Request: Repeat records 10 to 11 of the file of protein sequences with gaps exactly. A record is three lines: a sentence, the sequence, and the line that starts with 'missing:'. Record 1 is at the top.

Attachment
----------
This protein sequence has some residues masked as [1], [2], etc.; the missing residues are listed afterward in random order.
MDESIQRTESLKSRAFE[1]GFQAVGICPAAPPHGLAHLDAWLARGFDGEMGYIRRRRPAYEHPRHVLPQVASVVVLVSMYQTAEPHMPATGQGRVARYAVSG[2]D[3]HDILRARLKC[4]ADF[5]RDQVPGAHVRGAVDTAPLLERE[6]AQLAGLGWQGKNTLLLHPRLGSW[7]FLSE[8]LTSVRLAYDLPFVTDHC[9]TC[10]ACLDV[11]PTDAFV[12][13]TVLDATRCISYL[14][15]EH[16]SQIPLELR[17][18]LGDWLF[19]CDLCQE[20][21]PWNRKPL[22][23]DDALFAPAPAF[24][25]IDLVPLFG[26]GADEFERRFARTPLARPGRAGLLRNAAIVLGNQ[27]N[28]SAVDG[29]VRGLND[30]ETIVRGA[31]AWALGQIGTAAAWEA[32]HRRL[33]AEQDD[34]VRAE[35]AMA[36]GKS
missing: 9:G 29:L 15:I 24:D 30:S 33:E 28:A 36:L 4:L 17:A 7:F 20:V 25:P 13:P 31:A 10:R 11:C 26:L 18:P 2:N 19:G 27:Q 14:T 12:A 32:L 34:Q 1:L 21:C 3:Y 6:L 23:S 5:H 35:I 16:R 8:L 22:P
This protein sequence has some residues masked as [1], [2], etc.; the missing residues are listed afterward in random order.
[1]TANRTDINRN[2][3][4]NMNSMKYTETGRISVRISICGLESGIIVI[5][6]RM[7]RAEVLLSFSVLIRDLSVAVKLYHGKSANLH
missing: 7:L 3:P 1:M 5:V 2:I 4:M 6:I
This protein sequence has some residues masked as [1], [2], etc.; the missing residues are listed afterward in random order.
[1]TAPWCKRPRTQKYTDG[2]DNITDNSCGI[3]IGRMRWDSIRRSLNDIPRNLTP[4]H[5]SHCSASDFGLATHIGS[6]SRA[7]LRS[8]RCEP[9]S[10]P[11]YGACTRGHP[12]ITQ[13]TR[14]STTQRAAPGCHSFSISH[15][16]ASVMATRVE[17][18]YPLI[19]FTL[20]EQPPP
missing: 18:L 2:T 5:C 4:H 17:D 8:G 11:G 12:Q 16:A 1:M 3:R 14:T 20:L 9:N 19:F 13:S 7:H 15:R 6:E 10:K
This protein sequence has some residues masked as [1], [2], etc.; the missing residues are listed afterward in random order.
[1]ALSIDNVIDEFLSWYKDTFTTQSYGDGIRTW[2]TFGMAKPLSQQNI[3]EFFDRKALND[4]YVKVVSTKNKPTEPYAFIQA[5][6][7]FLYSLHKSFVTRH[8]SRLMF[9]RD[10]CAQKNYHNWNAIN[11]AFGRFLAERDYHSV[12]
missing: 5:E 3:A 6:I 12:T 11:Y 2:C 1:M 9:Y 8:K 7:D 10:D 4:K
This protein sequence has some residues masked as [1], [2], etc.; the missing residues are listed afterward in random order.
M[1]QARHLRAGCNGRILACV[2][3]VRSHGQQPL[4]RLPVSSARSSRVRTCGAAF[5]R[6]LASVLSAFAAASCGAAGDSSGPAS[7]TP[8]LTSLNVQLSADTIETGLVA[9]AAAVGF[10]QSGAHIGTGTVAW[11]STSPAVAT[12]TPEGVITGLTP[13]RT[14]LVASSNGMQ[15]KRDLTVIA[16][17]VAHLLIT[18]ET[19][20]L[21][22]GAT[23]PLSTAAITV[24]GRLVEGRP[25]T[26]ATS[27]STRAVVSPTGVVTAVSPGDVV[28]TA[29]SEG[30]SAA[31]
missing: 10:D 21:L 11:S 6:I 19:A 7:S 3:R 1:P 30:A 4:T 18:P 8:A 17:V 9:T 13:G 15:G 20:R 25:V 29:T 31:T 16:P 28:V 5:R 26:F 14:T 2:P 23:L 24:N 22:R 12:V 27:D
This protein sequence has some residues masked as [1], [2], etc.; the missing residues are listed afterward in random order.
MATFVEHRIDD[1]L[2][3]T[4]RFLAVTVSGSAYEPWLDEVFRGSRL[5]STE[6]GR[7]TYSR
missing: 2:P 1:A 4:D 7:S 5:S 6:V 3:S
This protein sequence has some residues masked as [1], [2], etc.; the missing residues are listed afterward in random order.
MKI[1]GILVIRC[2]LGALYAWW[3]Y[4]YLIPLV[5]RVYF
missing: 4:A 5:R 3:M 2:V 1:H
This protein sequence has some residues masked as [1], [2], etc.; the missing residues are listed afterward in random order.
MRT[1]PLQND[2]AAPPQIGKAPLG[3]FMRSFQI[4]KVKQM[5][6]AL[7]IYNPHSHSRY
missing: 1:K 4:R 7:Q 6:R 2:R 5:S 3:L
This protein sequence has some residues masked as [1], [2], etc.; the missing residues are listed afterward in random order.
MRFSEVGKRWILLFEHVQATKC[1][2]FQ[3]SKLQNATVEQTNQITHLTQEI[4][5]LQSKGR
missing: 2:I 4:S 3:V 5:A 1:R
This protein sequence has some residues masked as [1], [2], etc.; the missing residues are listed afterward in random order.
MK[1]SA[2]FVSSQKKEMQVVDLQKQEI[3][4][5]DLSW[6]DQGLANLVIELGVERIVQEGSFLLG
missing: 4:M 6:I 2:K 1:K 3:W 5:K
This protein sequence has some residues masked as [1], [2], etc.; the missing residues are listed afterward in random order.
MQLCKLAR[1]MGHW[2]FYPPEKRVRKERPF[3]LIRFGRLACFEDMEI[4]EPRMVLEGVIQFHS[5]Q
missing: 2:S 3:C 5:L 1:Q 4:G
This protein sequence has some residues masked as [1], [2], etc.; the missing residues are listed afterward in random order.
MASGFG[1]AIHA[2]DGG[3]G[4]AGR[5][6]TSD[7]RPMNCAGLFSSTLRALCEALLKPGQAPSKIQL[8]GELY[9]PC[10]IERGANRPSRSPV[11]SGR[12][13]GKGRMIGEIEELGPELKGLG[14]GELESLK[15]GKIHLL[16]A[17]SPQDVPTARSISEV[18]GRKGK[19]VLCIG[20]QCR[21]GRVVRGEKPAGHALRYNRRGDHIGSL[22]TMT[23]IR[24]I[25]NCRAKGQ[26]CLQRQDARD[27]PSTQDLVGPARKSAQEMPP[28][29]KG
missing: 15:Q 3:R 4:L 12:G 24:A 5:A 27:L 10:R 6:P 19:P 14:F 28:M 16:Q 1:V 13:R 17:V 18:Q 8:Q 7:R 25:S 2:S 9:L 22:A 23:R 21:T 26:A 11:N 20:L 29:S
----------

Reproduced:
This protein sequence has some residues masked as [1], [2], etc.; the missing residues are listed afterward in random order.
MK[1]SA[2]FVSSQKKEMQVVDLQKQEI[3][4][5]DLSW[6]DQGLANLVIELGVERIVQEGSFLLG
missing: 4:M 6:I 2:K 1:K 3:W 5:K
This protein sequence has some residues masked as [1], [2], etc.; the missing residues are listed afterward in random order.
MQLCKLAR[1]MGHW[2]FYPPEKRVRKERPF[3]LIRFGRLACFEDMEI[4]EPRMVLEGVIQFHS[5]Q
missing: 2:S 3:C 5:L 1:Q 4:G